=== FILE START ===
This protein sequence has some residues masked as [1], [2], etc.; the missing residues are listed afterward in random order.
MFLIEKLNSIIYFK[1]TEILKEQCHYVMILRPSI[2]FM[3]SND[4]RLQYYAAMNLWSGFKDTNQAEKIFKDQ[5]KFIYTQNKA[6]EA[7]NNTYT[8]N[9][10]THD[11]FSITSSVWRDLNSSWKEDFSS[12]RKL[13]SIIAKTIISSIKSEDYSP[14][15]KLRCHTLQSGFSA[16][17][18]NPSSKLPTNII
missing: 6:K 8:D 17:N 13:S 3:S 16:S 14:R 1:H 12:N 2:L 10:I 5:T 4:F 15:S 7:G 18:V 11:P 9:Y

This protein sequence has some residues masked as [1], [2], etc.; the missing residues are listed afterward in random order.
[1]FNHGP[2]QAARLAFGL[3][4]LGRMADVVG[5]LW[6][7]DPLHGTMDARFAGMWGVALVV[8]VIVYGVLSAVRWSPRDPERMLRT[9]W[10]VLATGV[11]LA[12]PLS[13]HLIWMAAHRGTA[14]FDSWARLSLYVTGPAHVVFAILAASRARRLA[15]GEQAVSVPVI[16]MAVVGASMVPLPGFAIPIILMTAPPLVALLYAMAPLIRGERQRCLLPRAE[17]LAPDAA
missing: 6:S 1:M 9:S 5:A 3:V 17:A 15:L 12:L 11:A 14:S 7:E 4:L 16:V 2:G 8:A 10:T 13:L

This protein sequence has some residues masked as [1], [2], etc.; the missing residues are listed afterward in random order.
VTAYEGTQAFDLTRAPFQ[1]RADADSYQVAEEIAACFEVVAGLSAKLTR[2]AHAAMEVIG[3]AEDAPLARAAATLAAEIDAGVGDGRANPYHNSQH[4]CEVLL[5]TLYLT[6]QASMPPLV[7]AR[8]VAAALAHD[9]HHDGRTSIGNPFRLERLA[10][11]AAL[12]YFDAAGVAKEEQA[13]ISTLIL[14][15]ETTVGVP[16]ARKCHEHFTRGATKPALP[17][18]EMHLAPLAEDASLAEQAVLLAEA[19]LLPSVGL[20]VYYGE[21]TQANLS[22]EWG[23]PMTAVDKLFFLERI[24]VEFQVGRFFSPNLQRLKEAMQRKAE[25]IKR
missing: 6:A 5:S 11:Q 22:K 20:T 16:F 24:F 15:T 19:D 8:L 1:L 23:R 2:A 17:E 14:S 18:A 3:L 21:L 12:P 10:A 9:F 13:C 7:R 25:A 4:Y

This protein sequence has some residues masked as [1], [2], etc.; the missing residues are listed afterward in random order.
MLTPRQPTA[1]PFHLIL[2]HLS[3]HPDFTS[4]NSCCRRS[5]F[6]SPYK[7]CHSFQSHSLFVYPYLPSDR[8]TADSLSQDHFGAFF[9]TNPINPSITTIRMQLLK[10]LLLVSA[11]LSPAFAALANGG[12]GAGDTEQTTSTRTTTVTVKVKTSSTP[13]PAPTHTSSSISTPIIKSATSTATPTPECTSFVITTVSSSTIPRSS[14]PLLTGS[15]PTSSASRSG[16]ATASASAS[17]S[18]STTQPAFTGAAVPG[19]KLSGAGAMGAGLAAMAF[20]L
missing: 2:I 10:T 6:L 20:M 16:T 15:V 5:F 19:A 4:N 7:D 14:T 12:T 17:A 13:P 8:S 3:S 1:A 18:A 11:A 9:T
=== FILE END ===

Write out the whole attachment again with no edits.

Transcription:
This protein sequence has some residues masked as [1], [2], etc.; the missing residues are listed afterward in random order.
MFLIEKLNSIIYFK[1]TEILKEQCHYVMILRPSI[2]FM[3]SND[4]RLQYYAAMNLWSGFKDTNQAEKIFKDQ[5]KFIYTQNKA[6]EA[7]NNTYT[8]N[9][10]THD[11]FSITSSVWRDLNSSWKEDFSS[12]RKL[13]SIIAKTIISSIKSEDYSP[14][15]KLRCHTLQSGFSA[16][17][18]NPSSKLPTNII
missing: 6:K 8:D 17:N 13:S 3:S 16:S 14:R 1:H 12:N 2:L 10:I 5:T 4:F 15:S 7:G 18:V 11:P 9:Y

This protein sequence has some residues masked as [1], [2], etc.; the missing residues are listed afterward in random order.
[1]FNHGP[2]QAARLAFGL[3][4]LGRMADVVG[5]LW[6][7]DPLHGTMDARFAGMWGVALVV[8]VIVYGVLSAVRWSPRDPERMLRT[9]W[10]VLATGV[11]LA[12]PLS[13]HLIWMAAHRGTA[14]FDSWARLSLYVTGPAHVVFAILAASRARRLA[15]GEQAVSVPVI[16]MAVVGASMVPLPGFAIPIILMTAPPLVALLYAMAPLIRGERQRCLLPRAE[17]LAPDAA
missing: 6:S 1:M 9:S 5:A 3:V 17:A 15:L 12:L 11:A 14:S 7:E 4:L 16:V 2:G 8:A 10:T 13:L

This protein sequence has some residues masked as [1], [2], etc.; the missing residues are listed afterward in random order.
VTAYEGTQAFDLTRAPFQ[1]RADADSYQVAEEIAACFEVVAGLSAKLTR[2]AHAAMEVIG[3]AEDAPLARAAATLAAEIDAGVGDGRANPYHNSQH[4]CEVLL[5]TLYLT[6]QASMPPLV[7]AR[8]VAAALAHD[9]HHDGRTSIGNPFRLERLA[10][11]AAL[12]YFDAAGVAKEEQA[13]ISTLIL[14][15]ETTVGVP[16]ARKCHEHFTRGATKPALP[17][18]EMHLAPLAEDASLAEQAVLLAEA[19]LLPSVGL[20]VYYGE[21]TQANLS[22]EWG[23]PMTAVDKLFFLERI[24]VEFQVGRFFSPNLQRLKEAMQRKAE[25]IKR
missing: 6:A 5:S 11:Q 22:K 20:T 16:F 24:F 15:T 19:D 8:L 1:L 23:R 2:A 17:E 14:S 18:A 3:L 21:L 12:P 10:A 9:F 13:C 7:R 25:A 4:Y

This protein sequence has some residues masked as [1], [2], etc.; the missing residues are listed afterward in random order.
MLTPRQPTA[1]PFHLIL[2]HLS[3]HPDFTS[4]NSCCRRS[5]F[6]SPYK[7]CHSFQSHSLFVYPYLPSDR[8]TADSLSQDHFGAFF[9]TNPINPSITTIRMQLLK[10]LLLVSA[11]LSPAFAALANGG[12]GAGDTEQTTSTRTTTVTVKVKTSSTP[13]PAPTHTSSSISTPIIKSATSTATPTPECTSFVITTVSSSTIPRSS[14]PLLTGS[15]PTSSASRSG[16]ATASASAS[17]S[18]STTQPAFTGAAVPG[19]KLSGAGAMGAGLAAMAF[20]L
missing: 2:I 10:T 6:L 20:M 16:T 15:V 5:F 19:A 4:N 7:D 14:T 12:T 17:A 13:P 8:S 3:S 1:A 18:A 11:A 9:T